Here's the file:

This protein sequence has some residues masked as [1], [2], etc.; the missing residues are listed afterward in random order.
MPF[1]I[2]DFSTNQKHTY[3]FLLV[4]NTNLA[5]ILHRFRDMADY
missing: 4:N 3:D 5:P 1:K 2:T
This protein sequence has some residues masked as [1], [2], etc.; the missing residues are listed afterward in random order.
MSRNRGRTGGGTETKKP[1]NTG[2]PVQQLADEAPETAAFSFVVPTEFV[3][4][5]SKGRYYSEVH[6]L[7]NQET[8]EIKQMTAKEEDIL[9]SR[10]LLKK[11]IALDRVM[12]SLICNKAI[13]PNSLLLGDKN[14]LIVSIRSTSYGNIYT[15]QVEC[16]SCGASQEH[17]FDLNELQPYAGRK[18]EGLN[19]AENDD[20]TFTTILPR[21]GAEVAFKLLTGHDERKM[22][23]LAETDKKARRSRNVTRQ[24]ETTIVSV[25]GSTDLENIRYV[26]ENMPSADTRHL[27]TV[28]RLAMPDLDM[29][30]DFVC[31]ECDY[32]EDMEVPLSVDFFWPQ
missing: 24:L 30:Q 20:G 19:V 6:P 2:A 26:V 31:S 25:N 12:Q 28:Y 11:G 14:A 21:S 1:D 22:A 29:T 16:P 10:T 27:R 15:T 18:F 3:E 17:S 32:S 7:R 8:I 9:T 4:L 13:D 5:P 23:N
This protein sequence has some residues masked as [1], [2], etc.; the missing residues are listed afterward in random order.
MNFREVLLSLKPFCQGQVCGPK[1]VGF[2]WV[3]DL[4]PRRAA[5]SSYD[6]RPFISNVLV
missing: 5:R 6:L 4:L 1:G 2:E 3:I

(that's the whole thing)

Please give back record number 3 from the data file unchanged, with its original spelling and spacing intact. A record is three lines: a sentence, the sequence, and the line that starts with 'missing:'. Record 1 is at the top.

This protein sequence has some residues masked as [1], [2], etc.; the missing residues are listed afterward in random order.
MNFREVLLSLKPFCQGQVCGPK[1]VGF[2]WV[3]DL[4]PRRAA[5]SSYD[6]RPFISNVLV
missing: 5:R 6:L 4:L 1:G 2:E 3:I